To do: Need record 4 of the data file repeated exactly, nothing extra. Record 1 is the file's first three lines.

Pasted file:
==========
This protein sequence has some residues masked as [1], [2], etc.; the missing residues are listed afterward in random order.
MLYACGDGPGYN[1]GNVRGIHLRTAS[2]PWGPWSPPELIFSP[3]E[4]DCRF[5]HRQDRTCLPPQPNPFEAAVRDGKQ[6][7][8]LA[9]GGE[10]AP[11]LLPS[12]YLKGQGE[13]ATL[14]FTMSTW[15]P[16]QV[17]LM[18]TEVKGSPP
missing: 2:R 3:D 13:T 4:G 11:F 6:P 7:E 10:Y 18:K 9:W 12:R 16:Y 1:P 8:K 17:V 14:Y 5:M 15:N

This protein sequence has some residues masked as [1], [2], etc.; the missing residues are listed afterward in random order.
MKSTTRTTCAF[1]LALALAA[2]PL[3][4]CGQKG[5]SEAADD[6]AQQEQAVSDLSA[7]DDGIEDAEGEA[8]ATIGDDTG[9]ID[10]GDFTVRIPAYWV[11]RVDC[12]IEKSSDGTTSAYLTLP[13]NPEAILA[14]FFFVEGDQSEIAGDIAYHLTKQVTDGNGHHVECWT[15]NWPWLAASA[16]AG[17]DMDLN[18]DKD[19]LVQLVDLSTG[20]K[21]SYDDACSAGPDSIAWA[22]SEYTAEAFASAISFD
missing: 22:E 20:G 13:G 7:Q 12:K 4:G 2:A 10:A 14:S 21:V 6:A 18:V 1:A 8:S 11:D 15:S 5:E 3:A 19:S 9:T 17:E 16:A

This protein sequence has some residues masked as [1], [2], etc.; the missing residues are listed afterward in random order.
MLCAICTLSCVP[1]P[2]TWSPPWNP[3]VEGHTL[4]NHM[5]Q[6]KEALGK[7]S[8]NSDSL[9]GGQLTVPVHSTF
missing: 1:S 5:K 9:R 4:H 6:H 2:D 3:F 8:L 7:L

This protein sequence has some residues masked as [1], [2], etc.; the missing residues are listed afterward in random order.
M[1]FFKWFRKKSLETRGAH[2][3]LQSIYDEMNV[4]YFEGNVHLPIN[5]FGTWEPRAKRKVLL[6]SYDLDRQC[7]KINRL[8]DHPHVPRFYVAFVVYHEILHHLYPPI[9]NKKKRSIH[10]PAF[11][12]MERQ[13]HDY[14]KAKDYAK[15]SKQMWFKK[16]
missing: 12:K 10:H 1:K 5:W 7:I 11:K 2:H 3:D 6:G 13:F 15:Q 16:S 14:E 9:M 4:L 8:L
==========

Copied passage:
This protein sequence has some residues masked as [1], [2], etc.; the missing residues are listed afterward in random order.
M[1]FFKWFRKKSLETRGAH[2][3]LQSIYDEMNV[4]YFEGNVHLPIN[5]FGTWEPRAKRKVLL[6]SYDLDRQC[7]KINRL[8]DHPHVPRFYVAFVVYHEILHHLYPPI[9]NKKKRSIH[10]PAF[11][12]MERQ[13]HDY[14]KAKDYAK[15]SKQMWFKK[16]
missing: 12:K 10:H 1:K 5:W 7:I 11:K 2:H 3:D 6:G 13:F 15:Q 16:S 14:E 9:M 4:L 8:L